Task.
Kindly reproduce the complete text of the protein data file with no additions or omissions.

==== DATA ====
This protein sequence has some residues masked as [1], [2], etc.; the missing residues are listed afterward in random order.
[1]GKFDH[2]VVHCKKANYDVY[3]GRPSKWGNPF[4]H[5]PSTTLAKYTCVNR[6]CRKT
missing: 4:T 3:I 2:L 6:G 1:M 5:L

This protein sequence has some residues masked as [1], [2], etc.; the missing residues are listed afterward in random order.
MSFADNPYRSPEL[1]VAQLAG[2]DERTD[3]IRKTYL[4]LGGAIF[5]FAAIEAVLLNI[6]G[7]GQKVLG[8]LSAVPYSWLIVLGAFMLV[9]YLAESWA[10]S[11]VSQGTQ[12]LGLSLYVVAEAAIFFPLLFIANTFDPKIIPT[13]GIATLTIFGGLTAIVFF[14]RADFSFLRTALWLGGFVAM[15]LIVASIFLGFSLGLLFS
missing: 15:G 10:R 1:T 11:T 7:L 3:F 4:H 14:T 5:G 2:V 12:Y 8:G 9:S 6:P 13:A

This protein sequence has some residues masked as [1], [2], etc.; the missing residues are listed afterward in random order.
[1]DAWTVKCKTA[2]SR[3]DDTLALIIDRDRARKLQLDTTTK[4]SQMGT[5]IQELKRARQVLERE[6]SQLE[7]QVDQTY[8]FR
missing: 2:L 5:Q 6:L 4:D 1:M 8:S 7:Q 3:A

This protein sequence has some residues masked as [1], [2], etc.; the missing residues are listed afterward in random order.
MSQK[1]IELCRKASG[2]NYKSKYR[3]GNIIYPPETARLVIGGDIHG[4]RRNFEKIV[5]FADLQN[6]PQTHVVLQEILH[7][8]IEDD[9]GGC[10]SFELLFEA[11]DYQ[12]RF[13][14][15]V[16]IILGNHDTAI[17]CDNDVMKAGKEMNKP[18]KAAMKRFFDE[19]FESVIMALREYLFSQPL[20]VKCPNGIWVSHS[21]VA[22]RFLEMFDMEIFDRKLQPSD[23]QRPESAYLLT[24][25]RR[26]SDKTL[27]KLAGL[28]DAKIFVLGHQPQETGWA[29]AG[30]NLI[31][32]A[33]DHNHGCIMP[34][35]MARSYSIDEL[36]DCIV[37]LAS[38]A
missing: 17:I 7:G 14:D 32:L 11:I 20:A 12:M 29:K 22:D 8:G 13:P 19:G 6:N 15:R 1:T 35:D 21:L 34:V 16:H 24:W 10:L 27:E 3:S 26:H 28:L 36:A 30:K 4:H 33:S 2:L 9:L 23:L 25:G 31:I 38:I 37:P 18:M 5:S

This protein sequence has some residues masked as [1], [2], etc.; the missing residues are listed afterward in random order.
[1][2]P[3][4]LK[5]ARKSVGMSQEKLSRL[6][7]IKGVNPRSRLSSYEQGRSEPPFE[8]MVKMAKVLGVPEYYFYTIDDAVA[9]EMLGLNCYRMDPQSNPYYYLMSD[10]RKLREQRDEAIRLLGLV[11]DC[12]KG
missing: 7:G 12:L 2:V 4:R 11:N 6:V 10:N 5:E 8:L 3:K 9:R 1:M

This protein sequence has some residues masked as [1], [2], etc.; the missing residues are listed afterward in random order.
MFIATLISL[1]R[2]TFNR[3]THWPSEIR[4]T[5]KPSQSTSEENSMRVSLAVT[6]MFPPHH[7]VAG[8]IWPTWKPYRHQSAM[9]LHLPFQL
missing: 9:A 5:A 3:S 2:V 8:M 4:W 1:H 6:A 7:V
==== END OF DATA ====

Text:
This protein sequence has some residues masked as [1], [2], etc.; the missing residues are listed afterward in random order.
[1]GKFDH[2]VVHCKKANYDVY[3]GRPSKWGNPF[4]H[5]PSTTLAKYTCVNR[6]CRKT
missing: 4:T 3:I 2:L 6:G 1:M 5:L

This protein sequence has some residues masked as [1], [2], etc.; the missing residues are listed afterward in random order.
MSFADNPYRSPEL[1]VAQLAG[2]DERTD[3]IRKTYL[4]LGGAIF[5]FAAIEAVLLNI[6]G[7]GQKVLG[8]LSAVPYSWLIVLGAFMLV[9]YLAESWA[10]S[11]VSQGTQ[12]LGLSLYVVAEAAIFFPLLFIANTFDPKIIPT[13]GIATLTIFGGLTAIVFF[14]RADFSFLRTALWLGGFVAM[15]LIVASIFLGFSLGLLFS
missing: 15:G 10:R 1:T 11:T 7:L 3:F 4:H 14:T 5:G 2:V 12:Y 8:G 9:S 6:P 13:A

This protein sequence has some residues masked as [1], [2], etc.; the missing residues are listed afterward in random order.
[1]DAWTVKCKTA[2]SR[3]DDTLALIIDRDRARKLQLDTTTK[4]SQMGT[5]IQELKRARQVLERE[6]SQLE[7]QVDQTY[8]FR
missing: 2:L 5:Q 6:L 4:D 1:M 8:S 7:Q 3:A

This protein sequence has some residues masked as [1], [2], etc.; the missing residues are listed afterward in random order.
MSQK[1]IELCRKASG[2]NYKSKYR[3]GNIIYPPETARLVIGGDIHG[4]RRNFEKIV[5]FADLQN[6]PQTHVVLQEILH[7][8]IEDD[9]GGC[10]SFELLFEA[11]DYQ[12]RF[13][14][15]V[16]IILGNHDTAI[17]CDNDVMKAGKEMNKP[18]KAAMKRFFDE[19]FESVIMALREYLFSQPL[20]VKCPNGIWVSHS[21]VA[22]RFLEMFDMEIFDRKLQPSD[23]QRPESAYLLT[24][25]RR[26]SDKTL[27]KLAGL[28]DAKIFVLGHQPQETGWA[29]AG[30]NLI[31][32]A[33]DHNHGCIMP[34][35]MARSYSIDEL[36]DCIV[37]LAS[38]A
missing: 17:I 7:G 14:D 32:L 11:I 20:A 12:M 29:K 22:D 8:G 13:P 19:G 6:N 15:R 1:T 35:D 21:L 34:V 16:H 24:W 10:L 27:E 3:S 26:H 28:L 36:A 30:K 4:H 33:S 2:L 9:L 23:L 25:G 31:I 38:I 37:P 18:M 5:S

This protein sequence has some residues masked as [1], [2], etc.; the missing residues are listed afterward in random order.
[1][2]P[3][4]LK[5]ARKSVGMSQEKLSRL[6][7]IKGVNPRSRLSSYEQGRSEPPFE[8]MVKMAKVLGVPEYYFYTIDDAVA[9]EMLGLNCYRMDPQSNPYYYLMSD[10]RKLREQRDEAIRLLGLV[11]DC[12]KG
missing: 7:G 12:L 2:V 4:R 11:N 6:V 10:N 5:E 8:L 3:K 9:R 1:M

This protein sequence has some residues masked as [1], [2], etc.; the missing residues are listed afterward in random order.
MFIATLISL[1]R[2]TFNR[3]THWPSEIR[4]T[5]KPSQSTSEENSMRVSLAVT[6]MFPPHH[7]VAG[8]IWPTWKPYRHQSAM[9]LHLPFQL
missing: 9:A 5:A 3:S 2:V 8:M 4:W 1:H 6:A 7:V